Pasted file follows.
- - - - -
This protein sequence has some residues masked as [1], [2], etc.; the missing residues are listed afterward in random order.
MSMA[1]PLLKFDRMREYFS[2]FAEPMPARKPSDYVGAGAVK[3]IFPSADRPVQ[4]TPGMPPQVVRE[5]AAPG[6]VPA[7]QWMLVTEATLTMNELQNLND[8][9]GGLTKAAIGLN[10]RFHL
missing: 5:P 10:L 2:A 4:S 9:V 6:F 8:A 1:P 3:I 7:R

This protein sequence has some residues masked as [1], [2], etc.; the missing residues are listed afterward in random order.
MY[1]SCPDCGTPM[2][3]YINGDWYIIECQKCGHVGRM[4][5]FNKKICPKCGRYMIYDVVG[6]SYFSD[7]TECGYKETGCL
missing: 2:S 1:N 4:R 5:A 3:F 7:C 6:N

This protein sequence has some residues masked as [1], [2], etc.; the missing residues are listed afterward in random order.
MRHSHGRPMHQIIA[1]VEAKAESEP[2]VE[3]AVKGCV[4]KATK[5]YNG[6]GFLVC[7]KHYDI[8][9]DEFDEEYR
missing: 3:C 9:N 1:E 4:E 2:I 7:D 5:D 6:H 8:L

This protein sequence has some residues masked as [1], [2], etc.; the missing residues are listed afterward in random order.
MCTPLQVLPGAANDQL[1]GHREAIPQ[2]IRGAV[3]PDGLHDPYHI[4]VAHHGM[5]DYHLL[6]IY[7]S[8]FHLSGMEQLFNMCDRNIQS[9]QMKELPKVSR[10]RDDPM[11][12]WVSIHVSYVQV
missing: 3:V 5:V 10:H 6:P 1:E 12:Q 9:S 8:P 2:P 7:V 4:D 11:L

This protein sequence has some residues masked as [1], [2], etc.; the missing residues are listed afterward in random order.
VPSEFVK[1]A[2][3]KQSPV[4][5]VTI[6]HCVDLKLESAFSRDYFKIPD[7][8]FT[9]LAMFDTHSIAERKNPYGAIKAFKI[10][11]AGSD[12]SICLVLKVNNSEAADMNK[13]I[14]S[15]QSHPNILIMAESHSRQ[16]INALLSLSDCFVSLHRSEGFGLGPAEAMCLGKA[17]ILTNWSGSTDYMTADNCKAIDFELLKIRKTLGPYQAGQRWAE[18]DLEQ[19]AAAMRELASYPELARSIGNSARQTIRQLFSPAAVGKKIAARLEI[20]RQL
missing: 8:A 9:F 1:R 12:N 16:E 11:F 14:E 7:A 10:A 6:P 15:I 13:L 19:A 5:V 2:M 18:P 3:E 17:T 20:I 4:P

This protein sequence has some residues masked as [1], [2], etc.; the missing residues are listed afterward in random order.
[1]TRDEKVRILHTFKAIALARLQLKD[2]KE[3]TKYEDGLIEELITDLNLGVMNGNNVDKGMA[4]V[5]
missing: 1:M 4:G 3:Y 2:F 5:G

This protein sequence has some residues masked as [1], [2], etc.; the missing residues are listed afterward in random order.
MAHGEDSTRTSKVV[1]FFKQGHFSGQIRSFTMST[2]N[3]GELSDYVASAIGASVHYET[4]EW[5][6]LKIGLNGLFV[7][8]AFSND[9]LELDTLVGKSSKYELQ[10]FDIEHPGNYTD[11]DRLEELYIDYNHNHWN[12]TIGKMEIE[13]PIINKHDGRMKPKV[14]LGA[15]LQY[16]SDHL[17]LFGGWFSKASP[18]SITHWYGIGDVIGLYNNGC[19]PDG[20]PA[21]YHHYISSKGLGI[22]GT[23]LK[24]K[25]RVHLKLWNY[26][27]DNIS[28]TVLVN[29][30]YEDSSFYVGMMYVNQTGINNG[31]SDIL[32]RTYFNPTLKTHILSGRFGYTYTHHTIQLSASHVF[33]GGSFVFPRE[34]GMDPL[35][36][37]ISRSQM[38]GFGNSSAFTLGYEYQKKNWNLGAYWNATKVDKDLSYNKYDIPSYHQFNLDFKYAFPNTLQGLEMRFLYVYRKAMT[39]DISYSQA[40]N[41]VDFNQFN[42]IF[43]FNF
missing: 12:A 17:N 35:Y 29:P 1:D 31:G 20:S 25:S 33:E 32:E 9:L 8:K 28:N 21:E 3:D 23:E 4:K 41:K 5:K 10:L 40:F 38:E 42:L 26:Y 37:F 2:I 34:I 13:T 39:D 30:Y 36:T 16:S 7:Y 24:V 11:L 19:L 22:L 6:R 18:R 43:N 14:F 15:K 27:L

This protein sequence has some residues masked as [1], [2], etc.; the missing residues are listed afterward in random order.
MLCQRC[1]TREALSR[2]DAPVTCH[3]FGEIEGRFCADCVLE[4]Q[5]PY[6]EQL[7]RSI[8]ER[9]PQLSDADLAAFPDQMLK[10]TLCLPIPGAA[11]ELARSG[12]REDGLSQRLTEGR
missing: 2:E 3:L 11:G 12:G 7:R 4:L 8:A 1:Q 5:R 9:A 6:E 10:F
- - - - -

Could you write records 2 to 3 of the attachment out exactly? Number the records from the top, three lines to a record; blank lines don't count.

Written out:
This protein sequence has some residues masked as [1], [2], etc.; the missing residues are listed afterward in random order.
MY[1]SCPDCGTPM[2][3]YINGDWYIIECQKCGHVGRM[4][5]FNKKICPKCGRYMIYDVVG[6]SYFSD[7]TECGYKETGCL
missing: 2:S 1:N 4:R 5:A 3:F 7:C 6:N

This protein sequence has some residues masked as [1], [2], etc.; the missing residues are listed afterward in random order.
MRHSHGRPMHQIIA[1]VEAKAESEP[2]VE[3]AVKGCV[4]KATK[5]YNG[6]GFLVC[7]KHYDI[8][9]DEFDEEYR
missing: 3:C 9:N 1:E 4:E 2:I 7:D 5:D 6:H 8:L